3. And can what needs to happen… happen? (Checking to see if they have the confidence to achieve it)

Additionally, the following books inspired my idea:

What Is Four-Dimensional Questioning?

“Many people confuse hypothesis with theories, thinking they’re one and the same. But a hypothesis comes before a theory or explanation. It’s the soil below the basement of thought.” – Frank Sesno

First, let’s look at a dimensional analogy from The Elegant Universe: Superstrings, Hidden Dimensions, and the Quest for the Ultimate Theory written by Brian Greene. Greene writes,

“In familiar language, you can specify a city address, say, by giving a street (location in the “left-right dimension”), a cross-street or an avenue (location in the “back-forth dimension”), and a floor number (location in the up-down dimension”). And from a more modern perspective, we have seen that Einstein’s work encourages us to think about time as another dimension (the “future-past dimension”), giving us a total of four dimensions (three space dimensions and one-time dimension). You specify events in the universe by telling where and when they occur.”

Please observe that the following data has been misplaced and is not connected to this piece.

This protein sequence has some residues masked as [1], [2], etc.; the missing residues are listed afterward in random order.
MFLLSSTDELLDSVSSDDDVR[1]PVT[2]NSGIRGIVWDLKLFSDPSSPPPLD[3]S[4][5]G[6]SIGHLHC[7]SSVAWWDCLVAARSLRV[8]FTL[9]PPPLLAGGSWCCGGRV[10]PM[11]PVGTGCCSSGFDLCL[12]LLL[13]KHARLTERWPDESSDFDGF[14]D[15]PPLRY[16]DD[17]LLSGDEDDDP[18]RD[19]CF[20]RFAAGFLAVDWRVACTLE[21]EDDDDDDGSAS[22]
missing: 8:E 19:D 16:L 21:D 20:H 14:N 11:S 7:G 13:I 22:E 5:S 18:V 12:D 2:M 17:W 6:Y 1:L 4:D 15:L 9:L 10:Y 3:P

Similarly, we can use this thought process to develop Four-Dimensional Questioning in combination with Colonel John Boyd’s OODA Loop. According to Frans P.B. Osinga in Science, Strategy and War: The Strategic Theory of John Boyd, the OODA loop is essentially a high-speed decision making and feedback process in four stages: Observe, Orient, Decide, and Act.

For a deeper understanding of the OODA Loop, I recommend reading The Critical Thinker’s OODA Loop.

A Sequence Of Four-Dimensional Questioning